Michelle Reyes was diagnosed with cancer in her right breast three years ago after she discovered a lump during a self-exam. Initially stunned by the unexpected news, Reyes, only 29 at the time, rallied quickly when her Scripps physicians explained that cancer was only a word — and that she could beat it.
“From that point on, my entire world changed,” says Reyes. “I put my trust in my Scripps cancer care team. As a patient, I was frazzled and scared, and needed to be able to have that trust. Now, I tell everyone that surviving cancer is my own miracle.”
Members of Reyes’ health care team included oncologist Joan Kroener, MD; Pamela Kurtzhals, MD; and Ray Lin, MD, along with her nurses and therapists.
Reyes maintains that the easiest part of her treatment, which included chemotherapy and a double mastectomy, was radiation therapy at Scripps Green Hospital, which provides progressive radiation techniques in a state-of-the-art environment that focuses on patient support and education. She received 39 treatments for about 10 to 15 minutes at a time during a six-week period.
“Everyone there is so happy — from the front desk receptionist to the radiation therapists and my radiation oncologist, Dr. Lin,” says Reyes. “I always looked forward to seeing them, every Monday through Friday at 7 a.m. They were incredibly organized and made me feel so at ease.”
“Michelle really is an inspiration,” says Dr. Lin, medical director of radiation oncology at Scripps Clinic and Scripps Green Hospital. “She showed so much maturity, way beyond her years, and courage undergoing therapy. She always had a smile.”
At Scripps Cancer Center, cancer patients like Reyes have a network of advanced care at their fingertips. The first multihospital cancer program in California to receive the prestigious Network Cancer Program Accreditation from the American College of Surgeons Commission on Cancer, Scripps Cancer Center provides patients with access to cancer care resources across the Scripps system.
While Reyes received external radiation — in which machines direct radiation from the environment into the body — other state-of-the-art radiation services, including image-guided radiation therapy, three-dimensional radiotherapy and brachytherapy, allow radiation to be administered internally.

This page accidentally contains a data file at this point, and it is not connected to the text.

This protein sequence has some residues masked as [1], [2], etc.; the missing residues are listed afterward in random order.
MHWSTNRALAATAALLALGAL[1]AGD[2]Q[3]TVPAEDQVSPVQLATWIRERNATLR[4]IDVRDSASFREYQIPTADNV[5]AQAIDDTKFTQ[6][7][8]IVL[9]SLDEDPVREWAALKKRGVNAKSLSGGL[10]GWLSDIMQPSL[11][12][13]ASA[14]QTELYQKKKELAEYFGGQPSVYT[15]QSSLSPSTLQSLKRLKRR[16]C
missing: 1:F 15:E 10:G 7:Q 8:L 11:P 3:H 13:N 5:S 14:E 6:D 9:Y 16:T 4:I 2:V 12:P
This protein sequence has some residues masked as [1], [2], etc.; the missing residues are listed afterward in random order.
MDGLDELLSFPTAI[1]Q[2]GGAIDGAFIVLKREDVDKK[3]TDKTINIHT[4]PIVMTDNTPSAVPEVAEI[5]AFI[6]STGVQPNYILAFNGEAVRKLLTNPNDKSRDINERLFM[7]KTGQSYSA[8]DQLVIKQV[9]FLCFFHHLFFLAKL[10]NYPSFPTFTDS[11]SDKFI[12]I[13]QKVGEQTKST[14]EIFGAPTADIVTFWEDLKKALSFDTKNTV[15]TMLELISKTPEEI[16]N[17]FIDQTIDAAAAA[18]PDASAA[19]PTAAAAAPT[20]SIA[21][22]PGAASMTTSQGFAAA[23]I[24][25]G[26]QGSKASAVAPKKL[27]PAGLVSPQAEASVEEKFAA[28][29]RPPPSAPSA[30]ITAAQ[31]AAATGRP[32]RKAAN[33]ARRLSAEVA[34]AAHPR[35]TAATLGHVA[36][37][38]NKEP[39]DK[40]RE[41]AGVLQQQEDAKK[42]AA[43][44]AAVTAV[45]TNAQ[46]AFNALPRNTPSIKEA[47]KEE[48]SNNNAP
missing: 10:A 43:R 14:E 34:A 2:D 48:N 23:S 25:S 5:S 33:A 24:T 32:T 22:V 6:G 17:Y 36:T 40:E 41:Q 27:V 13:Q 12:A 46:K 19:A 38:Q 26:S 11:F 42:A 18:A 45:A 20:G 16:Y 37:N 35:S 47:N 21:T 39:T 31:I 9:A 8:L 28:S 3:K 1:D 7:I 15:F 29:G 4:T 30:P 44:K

Reyes was so inspired by her radiation team that she shadowed radiation therapists at Scripps Green for the day and hopes to eventually become a radiation therapist herself.
“Shadowing the therapists gave me a whole new perspective on radiation treatment,” says Reyes. “I was able to use my experience as a scared, anxious patient to reassure other patients that they had chosen the best care possible. It was a very empowering experience and showed me a way that I can give back by becoming a radiation therapist myself. I have made the journey back to health, and now it is my turn to help other patients make their own journeys.”
Reyes has already started on her journey to help other patients. Completing radiation treatment was a milestone, and she thought some type of gesture should mark “graduation” for every patient. Now, a bell hangs in the treatment rooms. Once a patient has completed treatment, the patient rings the bell, commemorating a joyful day and a sense of accomplishment.
In addition, Reyes created a website to chronicle her journey with cancer and provide comfort and hope to fellow patients. She has also raised more than $10,000 for cancer research through an annual breast cancer walk.
“It truly is a magical world,” says Reyes. “I have been given a second chance, and I want to help others have their second chance.”